Sundance 2007 | 01.26, 2:30 p.m.

In the Shadow of the Moon is a documentary about all of the men who made it to the moon, what the political climate was like at the time, etc. Also, it features never-before-seen footage of the moon and what the Earth looks like from its surface. Why don't they teach this stuff in school?

 

Last night I made it out to the Prospector just fine to see Interview, which stars Steve Buscemi (who also directed) and Sienna Miller, and is based on Theo Van Gogh's last film. Interview was entertaining enough-Buscemi plays Pierre Peters, a jaded reporter who usually covers politics, but is assigned to interview Katya (Miller), one of the nation's biggest celebrities. They don't get along at all at first, but due to a post-interview accident Buscemi winds up at Katya's apartment having a drink and continuing the interview (which is, let's face it, the dream of every reporter like Buscemi's character), and even being interviewed by her a little bit. And like I said, it is a pretty good film, but ultimately it is a missed opportunity, as a lot of plot contrivances, questionable motivations, and foreseeable plot twists kind of dumb everything down.

I said in yesterday's entry that if Interview started on time, was its listed running time, and if there was no Q&A, I might be able to get up to the Holiday Village in time to see the 10:30 p.m. press screening of The Ten, a film that has so far eluded me. Turns out that Interview did not start on time, it was longer than its scheduled running time, and there was a Q&A, so I missed it. What's more, if all of those things had fallen into place, I would have had to have made the walk from the Prospector in four to eight minutes (which seemed reasonable at the time), but when Interview let out I timed the walk just out of curiosity, and it was 15 minutes, so it looks like I was screwed in every way possible.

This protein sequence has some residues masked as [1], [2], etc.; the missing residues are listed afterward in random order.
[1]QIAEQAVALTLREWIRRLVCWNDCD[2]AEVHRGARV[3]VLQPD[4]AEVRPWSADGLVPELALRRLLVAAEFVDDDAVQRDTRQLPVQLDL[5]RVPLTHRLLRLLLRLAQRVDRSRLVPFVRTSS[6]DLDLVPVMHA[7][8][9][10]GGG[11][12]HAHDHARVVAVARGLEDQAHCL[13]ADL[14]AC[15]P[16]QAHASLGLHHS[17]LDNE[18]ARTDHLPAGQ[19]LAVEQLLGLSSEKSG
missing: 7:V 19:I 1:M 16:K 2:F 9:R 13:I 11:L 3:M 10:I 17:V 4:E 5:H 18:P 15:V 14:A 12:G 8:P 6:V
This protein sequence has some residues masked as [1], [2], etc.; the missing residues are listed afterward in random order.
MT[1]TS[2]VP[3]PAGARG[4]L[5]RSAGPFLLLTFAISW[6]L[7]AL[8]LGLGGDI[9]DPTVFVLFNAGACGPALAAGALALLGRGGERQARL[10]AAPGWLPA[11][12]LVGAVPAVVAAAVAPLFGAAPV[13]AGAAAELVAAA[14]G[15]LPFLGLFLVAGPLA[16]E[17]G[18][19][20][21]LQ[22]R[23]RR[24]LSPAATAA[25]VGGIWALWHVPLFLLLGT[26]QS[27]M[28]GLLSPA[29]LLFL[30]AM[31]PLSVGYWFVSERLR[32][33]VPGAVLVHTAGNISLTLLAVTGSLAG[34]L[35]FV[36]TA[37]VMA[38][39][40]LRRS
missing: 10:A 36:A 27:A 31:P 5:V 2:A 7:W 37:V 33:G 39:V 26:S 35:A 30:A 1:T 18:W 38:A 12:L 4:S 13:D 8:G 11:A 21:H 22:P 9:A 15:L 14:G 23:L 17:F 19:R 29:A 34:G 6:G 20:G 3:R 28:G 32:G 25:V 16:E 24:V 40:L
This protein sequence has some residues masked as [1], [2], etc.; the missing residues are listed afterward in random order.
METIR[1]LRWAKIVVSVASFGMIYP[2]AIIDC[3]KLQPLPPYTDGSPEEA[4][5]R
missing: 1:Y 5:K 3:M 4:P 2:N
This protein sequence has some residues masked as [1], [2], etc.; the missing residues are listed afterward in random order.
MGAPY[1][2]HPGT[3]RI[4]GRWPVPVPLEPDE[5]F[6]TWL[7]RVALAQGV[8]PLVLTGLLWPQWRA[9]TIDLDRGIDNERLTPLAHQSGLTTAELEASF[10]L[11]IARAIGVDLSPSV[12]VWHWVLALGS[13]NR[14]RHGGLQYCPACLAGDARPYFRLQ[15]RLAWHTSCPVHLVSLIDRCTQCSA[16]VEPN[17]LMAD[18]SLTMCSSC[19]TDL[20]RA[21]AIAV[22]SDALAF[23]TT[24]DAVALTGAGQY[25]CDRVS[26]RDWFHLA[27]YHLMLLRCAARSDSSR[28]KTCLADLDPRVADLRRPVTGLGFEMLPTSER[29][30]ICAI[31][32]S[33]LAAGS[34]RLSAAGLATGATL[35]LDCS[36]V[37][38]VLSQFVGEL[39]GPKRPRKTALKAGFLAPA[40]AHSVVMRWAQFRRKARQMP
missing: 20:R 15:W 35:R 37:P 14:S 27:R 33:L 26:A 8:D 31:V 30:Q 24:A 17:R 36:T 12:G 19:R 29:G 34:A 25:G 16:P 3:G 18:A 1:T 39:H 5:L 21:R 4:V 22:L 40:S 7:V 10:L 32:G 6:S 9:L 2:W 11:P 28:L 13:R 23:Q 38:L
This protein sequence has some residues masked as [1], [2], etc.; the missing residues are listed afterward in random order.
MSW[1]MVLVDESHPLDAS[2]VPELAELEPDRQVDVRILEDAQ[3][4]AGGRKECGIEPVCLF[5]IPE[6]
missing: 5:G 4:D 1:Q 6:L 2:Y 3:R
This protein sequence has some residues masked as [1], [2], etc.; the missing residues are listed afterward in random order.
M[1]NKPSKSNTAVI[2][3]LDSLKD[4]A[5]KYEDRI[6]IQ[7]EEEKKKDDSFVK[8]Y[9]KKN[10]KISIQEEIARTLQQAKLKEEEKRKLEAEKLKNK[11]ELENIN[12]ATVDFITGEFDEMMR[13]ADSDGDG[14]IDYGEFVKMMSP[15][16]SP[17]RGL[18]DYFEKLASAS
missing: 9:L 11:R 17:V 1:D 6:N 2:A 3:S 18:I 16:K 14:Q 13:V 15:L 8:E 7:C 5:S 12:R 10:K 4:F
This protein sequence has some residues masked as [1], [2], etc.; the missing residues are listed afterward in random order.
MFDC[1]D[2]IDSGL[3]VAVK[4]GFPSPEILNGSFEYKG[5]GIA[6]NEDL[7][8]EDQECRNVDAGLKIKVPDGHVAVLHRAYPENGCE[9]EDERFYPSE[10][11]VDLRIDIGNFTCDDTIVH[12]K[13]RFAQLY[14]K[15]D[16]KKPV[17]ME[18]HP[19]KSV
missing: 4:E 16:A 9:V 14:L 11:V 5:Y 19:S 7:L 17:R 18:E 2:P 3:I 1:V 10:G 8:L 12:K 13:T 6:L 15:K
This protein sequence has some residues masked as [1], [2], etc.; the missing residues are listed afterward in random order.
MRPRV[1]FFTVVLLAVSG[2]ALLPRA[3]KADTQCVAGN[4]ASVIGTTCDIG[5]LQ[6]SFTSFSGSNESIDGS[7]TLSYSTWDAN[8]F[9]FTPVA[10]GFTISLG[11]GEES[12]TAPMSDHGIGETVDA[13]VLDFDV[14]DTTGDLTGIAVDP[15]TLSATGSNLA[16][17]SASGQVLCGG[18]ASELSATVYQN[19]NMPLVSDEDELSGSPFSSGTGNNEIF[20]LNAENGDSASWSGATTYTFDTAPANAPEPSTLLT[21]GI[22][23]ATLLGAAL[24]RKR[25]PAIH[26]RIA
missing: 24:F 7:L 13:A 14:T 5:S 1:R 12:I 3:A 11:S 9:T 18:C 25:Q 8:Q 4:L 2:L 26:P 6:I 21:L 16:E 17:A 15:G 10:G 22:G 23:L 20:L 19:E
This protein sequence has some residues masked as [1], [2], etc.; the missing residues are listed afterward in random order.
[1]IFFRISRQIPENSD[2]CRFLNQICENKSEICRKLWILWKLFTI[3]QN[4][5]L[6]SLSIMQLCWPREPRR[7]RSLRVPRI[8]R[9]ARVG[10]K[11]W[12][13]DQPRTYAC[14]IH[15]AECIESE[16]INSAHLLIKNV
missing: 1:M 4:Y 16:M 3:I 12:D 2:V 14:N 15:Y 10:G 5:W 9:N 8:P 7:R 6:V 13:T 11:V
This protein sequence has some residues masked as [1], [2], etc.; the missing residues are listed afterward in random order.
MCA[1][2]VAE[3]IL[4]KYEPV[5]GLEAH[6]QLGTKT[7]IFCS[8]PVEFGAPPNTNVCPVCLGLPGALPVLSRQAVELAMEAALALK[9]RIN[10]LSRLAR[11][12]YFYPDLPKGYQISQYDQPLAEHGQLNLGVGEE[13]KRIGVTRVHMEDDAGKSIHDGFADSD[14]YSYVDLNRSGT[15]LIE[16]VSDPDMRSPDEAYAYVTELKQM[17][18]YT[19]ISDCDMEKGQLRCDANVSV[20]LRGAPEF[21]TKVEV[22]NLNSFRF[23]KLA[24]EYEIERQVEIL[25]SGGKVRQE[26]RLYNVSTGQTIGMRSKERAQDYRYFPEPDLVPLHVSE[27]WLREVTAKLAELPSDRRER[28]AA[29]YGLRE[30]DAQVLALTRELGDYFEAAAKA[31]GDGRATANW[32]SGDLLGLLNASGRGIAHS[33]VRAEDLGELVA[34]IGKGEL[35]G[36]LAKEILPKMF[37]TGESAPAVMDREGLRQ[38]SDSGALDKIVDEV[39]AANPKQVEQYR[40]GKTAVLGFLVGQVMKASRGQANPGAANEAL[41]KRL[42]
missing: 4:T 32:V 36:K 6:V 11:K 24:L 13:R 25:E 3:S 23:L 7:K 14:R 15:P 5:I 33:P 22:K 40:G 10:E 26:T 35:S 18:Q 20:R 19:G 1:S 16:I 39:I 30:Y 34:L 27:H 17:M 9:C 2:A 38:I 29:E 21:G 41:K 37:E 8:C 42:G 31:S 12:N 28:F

This morning I saw The Good Night, which, like The King of California, is a star-laden piece of shit. It stars Martin Freeman, Gwyneth Paltrow, Danny DeVito, and Penelope Cruz, and marks the third time (that I can think of) that Cruz has been in a movie about lucid dreaming.

They rescreened Snow Angels at 11:00 a.m., and I was tempted to go see it again, but instead I went to In the Shadow of the Moon, which has been very popular here (it sold for theatrical distribution shortly after its first screening at the beginning of the festival). Moon is a documentary about all of the men who made it to the moon, what the political climate was like at the time, etc. Also, it features never-before-seen footage of the moon and what the Earth looks like from its surface. I liked it a lot more than I expected to, and I was also interested to see how little I knew about the whole thing going in. Why don't they teach this stuff in school?

Tonight I'm seeing my last two press screenings of the festival, We Are the Strange (a midnight movie) and The Nines (the John August film I was disappointed to have missed a few days ago), and then tomorrow I applied for tickets through the press office for the new Christoffer Boe, Offscreen, as well as the midnight movies Sk8 Life and Finishing the Game, so I'll see as many of those three as they give me tickets for (likely only one or two). But then that's all for Sundance 2007; the number of films I have left to see total is fewer than the number of films that I saw just last Saturday. | Pete Timmermann

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